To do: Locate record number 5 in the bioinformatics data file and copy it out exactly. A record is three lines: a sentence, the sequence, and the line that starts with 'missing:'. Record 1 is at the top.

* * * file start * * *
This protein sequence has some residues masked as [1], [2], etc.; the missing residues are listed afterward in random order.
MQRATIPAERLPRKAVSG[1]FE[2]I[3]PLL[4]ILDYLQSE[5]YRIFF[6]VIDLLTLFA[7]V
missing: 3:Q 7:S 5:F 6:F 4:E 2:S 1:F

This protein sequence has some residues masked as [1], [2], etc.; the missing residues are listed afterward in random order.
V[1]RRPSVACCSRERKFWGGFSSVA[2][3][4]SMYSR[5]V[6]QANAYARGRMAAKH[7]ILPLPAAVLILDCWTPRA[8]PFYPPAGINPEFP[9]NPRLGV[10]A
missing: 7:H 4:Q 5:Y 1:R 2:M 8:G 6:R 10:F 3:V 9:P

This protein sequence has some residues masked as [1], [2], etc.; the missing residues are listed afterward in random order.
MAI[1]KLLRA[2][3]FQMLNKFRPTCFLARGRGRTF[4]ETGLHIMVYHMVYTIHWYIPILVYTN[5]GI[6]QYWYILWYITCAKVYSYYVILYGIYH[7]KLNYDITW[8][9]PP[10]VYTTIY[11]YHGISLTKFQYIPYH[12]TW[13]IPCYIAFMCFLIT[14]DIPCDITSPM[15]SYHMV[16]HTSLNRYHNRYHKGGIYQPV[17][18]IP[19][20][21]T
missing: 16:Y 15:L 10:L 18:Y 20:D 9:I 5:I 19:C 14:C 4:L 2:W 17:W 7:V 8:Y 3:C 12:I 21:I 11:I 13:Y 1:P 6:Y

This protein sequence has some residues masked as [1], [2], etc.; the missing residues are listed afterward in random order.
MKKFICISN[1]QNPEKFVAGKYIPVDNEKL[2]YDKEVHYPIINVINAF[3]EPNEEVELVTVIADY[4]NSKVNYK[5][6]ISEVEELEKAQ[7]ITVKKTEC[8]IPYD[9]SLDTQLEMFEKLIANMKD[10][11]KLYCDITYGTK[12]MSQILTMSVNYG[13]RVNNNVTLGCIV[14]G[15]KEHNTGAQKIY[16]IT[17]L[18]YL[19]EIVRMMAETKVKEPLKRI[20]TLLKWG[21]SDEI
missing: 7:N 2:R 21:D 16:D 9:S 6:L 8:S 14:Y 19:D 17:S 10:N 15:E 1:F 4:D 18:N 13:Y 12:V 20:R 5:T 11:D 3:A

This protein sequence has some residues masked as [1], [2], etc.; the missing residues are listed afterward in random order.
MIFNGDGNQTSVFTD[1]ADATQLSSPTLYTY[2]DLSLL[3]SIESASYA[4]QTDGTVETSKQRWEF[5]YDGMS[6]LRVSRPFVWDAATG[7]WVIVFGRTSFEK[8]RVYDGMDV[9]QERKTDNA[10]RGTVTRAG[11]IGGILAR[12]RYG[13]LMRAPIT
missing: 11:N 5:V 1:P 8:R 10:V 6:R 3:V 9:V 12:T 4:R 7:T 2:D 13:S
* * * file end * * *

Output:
This protein sequence has some residues masked as [1], [2], etc.; the missing residues are listed afterward in random order.
MIFNGDGNQTSVFTD[1]ADATQLSSPTLYTY[2]DLSLL[3]SIESASYA[4]QTDGTVETSKQRWEF[5]YDGMS[6]LRVSRPFVWDAATG[7]WVIVFGRTSFEK[8]RVYDGMDV[9]QERKTDNA[10]RGTVTRAG[11]IGGILAR[12]RYG[13]LMRAPIT
missing: 11:N 5:V 1:P 8:R 10:V 6:R 3:V 9:V 12:T 4:R 7:T 2:D 13:S